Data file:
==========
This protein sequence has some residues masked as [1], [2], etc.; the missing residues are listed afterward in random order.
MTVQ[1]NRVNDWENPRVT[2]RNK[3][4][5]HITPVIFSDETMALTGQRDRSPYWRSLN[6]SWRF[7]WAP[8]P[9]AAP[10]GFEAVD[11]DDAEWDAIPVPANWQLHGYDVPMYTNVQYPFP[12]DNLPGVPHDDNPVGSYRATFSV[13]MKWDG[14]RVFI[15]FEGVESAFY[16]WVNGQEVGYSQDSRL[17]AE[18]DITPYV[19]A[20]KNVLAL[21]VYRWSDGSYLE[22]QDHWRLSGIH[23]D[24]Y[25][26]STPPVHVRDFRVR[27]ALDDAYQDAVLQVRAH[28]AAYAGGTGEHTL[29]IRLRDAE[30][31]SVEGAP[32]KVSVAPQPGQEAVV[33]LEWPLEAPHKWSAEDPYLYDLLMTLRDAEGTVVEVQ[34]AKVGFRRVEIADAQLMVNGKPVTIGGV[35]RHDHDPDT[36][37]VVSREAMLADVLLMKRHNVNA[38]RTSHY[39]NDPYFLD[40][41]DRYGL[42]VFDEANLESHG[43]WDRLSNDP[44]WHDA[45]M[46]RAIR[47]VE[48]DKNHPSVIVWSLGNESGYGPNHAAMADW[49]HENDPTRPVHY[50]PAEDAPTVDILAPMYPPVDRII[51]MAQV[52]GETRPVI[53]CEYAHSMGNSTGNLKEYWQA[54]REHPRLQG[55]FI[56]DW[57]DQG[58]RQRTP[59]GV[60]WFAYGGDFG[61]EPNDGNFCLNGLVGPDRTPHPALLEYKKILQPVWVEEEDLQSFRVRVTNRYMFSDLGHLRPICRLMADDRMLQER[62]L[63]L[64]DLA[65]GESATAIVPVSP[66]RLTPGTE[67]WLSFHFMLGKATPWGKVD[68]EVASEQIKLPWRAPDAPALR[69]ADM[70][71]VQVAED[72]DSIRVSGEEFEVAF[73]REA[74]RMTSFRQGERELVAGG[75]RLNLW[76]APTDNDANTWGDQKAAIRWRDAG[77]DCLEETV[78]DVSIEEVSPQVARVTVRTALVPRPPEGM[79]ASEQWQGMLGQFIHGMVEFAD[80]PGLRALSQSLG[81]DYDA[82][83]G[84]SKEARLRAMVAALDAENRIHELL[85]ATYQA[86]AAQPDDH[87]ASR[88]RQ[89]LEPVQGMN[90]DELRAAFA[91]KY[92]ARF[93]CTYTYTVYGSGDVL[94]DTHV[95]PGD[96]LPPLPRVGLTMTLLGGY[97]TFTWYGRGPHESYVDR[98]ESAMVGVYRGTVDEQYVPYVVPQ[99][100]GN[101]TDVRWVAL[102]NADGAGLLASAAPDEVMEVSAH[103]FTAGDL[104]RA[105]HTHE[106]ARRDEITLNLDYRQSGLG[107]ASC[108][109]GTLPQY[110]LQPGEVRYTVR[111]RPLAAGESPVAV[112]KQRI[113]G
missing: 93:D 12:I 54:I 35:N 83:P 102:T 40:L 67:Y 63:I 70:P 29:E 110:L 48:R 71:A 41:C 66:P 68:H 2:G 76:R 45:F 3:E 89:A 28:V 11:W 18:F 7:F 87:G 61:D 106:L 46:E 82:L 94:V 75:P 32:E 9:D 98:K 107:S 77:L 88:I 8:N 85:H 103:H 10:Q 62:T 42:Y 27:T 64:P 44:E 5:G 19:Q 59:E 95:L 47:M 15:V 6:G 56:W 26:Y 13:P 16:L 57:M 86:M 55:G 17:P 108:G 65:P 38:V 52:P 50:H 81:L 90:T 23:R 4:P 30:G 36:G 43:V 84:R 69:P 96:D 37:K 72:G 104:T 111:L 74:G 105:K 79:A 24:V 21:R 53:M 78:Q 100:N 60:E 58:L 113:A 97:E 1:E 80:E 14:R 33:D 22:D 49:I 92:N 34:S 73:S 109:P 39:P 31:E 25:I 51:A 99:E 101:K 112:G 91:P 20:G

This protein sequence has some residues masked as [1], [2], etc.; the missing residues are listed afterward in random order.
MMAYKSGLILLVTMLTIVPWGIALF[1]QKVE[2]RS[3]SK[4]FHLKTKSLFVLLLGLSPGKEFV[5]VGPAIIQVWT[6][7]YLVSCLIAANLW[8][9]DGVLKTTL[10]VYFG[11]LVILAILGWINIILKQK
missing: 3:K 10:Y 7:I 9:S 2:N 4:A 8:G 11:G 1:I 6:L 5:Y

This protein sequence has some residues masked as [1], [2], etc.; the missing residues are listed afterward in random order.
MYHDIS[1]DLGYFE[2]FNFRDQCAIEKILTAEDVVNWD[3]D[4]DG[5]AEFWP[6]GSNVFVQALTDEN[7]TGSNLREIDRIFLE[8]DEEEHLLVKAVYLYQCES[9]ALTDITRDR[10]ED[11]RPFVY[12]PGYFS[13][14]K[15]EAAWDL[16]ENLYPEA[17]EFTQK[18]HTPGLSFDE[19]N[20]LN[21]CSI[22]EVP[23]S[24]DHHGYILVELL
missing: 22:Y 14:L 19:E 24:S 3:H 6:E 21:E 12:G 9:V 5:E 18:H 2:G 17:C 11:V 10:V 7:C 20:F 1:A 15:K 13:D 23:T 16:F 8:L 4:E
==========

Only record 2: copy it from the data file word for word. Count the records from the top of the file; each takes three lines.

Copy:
This protein sequence has some residues masked as [1], [2], etc.; the missing residues are listed afterward in random order.
MMAYKSGLILLVTMLTIVPWGIALF[1]QKVE[2]RS[3]SK[4]FHLKTKSLFVLLLGLSPGKEFV[5]VGPAIIQVWT[6][7]YLVSCLIAANLW[8][9]DGVLKTTL[10]VYFG[11]LVILAILGWINIILKQK
missing: 3:K 10:Y 7:I 9:S 2:N 4:A 8:G 11:G 1:I 6:L 5:Y